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Bolwoningen – The Futuristic Bubble Houses of Den Bosch

Science and technology progress so fast that something created only a decade ago will most likely feel like an antique to its present-day observers. This, however, is not the case with the ball-shaped houses in the Dutch city of Den Bosch: they resembled the set of a sci-fi movie when they were conceived in 1984 and remain as futuristic-looking to this very day.

Known locally as Bolwoningen, these bulbous homes were created as part of a Dutch experimental housing program launched in 1968. They were designed by artist and sculptor Dries Kreijkamp in the 1970s and the project was completed in 1984 along with another subsidy winner: the famed Kubuswoningen (cube homes) in Rotterdam, designed by Piet Blom. While the program was shut down the same year the Bolwoningen became a reality, this experimental housing complex continues to stand and remains as wow-worthy as the day it took shape.

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Holland’s Repair Cafes Breathe New Life into Broken Objects

Got something in your home that needs fixing? Take it with you on your next trip to Holland. They have a ‘Repair Café’ there, where you can get almost anything fixed. The concept café, sponsored by the Dutch State, is the brainchild of former journalist Martine Postma. She felt that the Dutch people tend to throw away too many things, even the ones that can be easily fixed. Moreover, in modern times people have lost the ability to fix simple things, she says. So as an environmental initiative, she started the Repair Café in Amsterdam, with the intent of bringing together the people who can fix things, and those that need them fixed.

Postma basically believes that people would rather not throw away their stuff. And she sure did turn out to be right. What started off as a local initiative became an overnight success. Today, there are about 20 Repair Cafes across the Netherlands, and another 50 are being planned. A Repair Café Foundation was set up in 2010, where Postma now works full time. The foundation provides volunteers with information on how to set up their own café. The frequency of the cafes range from once a month to twice a week, and are held at a rented workspace.

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Dutch Students Create World’s Largest NES Controller

Remember the 80’s? Man, those were the days, right? Actually I don’t remember, I was born in 1984, so pretty much everything before 1990 is a big blur. But one thing I do recall is how popular the original NES video-game console was back then. If you remember you’re first Super Mario playing days I’m sure you’re going to love the tribute a group of Dutch students prepared for Nintendo’s legendary machine.

Electrical Engineering students from TU Delft, in the Netherlands, have created an impressive replica of the NES controller, 30 times larger than the original. The overgrown Nintendo Entertainment System controller was assembled in the town square and attracted a lot of young Super Mario fans eager to test the  unique gadget, with their feet. Since the controller was 3.6 by 1.6 meters in size the only way to properly operate it was with your feet. So players just jumped on them and played Nintendo Classics like Tetris or Super Mario on a big six meter wide LED screen.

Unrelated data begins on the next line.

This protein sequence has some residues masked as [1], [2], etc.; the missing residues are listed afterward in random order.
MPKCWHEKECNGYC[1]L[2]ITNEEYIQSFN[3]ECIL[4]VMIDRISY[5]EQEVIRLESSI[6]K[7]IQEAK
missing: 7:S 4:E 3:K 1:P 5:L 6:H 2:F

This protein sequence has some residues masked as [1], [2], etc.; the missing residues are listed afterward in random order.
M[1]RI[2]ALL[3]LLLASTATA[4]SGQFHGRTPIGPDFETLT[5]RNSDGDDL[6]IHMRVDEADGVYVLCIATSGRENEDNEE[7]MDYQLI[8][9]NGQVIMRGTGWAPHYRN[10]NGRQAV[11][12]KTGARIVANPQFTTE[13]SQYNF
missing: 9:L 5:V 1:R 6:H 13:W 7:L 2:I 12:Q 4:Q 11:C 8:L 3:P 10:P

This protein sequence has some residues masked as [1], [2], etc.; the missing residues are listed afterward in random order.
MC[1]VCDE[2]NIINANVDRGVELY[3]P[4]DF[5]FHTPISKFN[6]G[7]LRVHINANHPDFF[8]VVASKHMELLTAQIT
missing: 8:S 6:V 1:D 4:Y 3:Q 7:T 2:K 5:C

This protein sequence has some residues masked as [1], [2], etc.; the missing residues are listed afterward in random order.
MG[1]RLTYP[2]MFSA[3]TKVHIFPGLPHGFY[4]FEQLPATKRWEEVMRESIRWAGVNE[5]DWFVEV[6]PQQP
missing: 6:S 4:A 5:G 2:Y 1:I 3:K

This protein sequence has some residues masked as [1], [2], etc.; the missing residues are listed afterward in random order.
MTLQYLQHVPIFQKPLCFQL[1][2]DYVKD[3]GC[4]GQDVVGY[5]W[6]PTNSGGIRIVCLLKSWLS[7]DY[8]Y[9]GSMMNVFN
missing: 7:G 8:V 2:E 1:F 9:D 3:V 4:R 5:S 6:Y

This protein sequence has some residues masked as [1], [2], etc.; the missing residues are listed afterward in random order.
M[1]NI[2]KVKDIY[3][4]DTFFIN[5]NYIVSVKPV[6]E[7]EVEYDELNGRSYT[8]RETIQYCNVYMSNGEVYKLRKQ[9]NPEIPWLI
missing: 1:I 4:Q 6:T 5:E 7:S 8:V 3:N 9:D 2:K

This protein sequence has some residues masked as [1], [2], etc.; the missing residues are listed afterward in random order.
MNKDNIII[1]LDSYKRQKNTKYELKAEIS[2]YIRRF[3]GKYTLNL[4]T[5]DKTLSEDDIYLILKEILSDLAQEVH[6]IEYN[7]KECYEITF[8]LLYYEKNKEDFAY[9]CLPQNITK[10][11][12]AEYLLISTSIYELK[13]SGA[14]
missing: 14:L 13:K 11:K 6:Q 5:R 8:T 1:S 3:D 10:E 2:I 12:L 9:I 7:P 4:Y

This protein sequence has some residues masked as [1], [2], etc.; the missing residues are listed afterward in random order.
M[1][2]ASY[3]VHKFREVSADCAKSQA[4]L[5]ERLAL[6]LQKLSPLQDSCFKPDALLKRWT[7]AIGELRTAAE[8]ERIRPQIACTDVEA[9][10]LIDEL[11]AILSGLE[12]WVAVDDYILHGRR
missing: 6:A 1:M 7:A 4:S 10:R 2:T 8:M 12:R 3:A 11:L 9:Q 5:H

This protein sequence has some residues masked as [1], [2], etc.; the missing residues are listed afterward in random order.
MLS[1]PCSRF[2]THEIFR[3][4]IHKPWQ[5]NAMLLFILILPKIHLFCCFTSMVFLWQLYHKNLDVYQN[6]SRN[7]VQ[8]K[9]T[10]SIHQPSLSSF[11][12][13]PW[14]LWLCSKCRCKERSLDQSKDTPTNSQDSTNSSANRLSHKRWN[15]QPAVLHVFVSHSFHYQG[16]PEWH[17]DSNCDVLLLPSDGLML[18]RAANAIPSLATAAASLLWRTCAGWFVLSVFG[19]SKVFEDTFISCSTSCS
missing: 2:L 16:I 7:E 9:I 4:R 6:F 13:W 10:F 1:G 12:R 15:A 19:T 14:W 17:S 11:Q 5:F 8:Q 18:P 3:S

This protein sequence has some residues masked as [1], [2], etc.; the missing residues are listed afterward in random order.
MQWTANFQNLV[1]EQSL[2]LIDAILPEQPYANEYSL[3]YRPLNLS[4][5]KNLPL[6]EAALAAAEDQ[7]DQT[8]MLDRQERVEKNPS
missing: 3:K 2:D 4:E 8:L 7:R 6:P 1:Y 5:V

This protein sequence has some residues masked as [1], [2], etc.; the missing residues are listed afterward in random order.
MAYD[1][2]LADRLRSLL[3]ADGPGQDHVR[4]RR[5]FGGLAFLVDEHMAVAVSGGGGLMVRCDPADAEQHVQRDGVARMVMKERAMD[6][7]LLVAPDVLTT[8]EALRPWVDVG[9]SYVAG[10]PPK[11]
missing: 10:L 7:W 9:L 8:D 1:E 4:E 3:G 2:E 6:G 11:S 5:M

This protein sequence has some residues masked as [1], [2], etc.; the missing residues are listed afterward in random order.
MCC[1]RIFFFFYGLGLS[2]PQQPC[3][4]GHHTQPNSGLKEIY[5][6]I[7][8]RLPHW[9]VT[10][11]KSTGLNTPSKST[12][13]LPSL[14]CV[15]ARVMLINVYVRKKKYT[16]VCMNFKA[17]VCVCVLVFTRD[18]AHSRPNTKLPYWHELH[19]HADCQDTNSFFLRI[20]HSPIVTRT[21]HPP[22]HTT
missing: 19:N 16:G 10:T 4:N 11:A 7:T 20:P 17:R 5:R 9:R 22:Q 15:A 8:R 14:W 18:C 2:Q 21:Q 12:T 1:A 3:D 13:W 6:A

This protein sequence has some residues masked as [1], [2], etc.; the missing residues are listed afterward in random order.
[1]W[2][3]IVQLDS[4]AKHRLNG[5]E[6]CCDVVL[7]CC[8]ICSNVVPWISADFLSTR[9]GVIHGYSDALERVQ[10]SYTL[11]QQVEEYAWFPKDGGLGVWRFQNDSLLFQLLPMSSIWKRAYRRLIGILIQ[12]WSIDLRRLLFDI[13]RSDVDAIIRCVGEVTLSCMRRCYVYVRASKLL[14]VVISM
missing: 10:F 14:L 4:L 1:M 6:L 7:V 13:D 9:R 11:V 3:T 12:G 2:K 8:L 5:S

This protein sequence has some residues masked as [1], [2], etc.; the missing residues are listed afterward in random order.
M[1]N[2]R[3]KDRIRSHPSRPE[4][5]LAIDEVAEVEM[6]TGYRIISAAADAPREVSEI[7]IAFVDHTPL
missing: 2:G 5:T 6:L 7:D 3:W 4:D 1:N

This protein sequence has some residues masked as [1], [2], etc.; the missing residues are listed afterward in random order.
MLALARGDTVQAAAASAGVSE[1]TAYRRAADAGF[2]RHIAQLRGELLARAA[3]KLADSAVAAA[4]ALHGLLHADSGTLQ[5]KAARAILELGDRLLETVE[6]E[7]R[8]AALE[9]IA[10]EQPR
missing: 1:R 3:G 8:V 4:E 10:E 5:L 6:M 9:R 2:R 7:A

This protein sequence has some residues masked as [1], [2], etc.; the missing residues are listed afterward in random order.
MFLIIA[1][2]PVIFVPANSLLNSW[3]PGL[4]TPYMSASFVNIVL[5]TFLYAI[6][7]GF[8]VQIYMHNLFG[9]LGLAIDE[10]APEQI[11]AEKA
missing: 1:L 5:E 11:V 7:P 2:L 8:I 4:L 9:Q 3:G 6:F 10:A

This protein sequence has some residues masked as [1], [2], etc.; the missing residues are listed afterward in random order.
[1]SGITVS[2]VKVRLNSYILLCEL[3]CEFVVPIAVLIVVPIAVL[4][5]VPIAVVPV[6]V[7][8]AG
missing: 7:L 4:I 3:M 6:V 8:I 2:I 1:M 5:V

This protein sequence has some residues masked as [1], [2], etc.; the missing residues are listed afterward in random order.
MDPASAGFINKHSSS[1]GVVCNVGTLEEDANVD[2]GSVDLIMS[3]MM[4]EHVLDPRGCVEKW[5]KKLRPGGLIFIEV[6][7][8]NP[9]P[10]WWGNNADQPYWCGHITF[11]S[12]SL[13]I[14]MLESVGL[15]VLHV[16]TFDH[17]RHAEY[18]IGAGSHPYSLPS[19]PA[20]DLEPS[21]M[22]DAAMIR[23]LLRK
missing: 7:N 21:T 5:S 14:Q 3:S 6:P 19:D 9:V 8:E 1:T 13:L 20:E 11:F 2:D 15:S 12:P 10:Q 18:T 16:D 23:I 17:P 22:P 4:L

Unfortunately, the largest functioning NES controller hasn’t gained a spot in the Guinness Book of Records, because there was no official delegation on the scene.

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The Stacked House Hotel of Zaandam

The newly opened Inntel Hotel, in the Dutch town of Zaandam is now the main eye-catcher of the town center, due to its bizarre design, resembling a number of stacked houses.

Inntel Hotel is the brainchild of Dutch designer, Wilfried van Winden. Many of us see hotels as temporary homes, so he tried to emphasize this idea by designing it to look like a bunch of traditional Zaan houses, stacked over each other. The result of his vision is both unique and familar, and definitely stunning.

One can identify almost 70 houses in the design of Inntel Hotel, most of them green and one blue, right at the top.

via Dezeen

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Blue building of Rotterdam

I guess the Dutch have a thing for colorful infrastructure, because the famous Yellow Brick Road is also found in Holland.

This blue building is set in the Delfshaven district, in Rotterdam and it used to be one of the towns least interesting buildings and one of the most unnoticed by the public. The administration asked an artistic firm to freshen the place up, or it would be demolished. They chose to paint the place blue and the deal with the neighborhood is that it will stay this way until the community comes up with a new plan for the area.

Funniest thing is the blue building has become the most photographed building in Rotterdam. That’s how important 2 layers of paint can be.

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Yellow Brick Road

The city of Schiedam was and remains to this day, the poorest city in the Netherlands and the Yellow Brick Road, that connects the center of the city to the new train station, is not only meant to make the city more beautiful, but also to symbolize the road to prosperity and success. Yellow Brick Road also has a shine that resembles that of gold.

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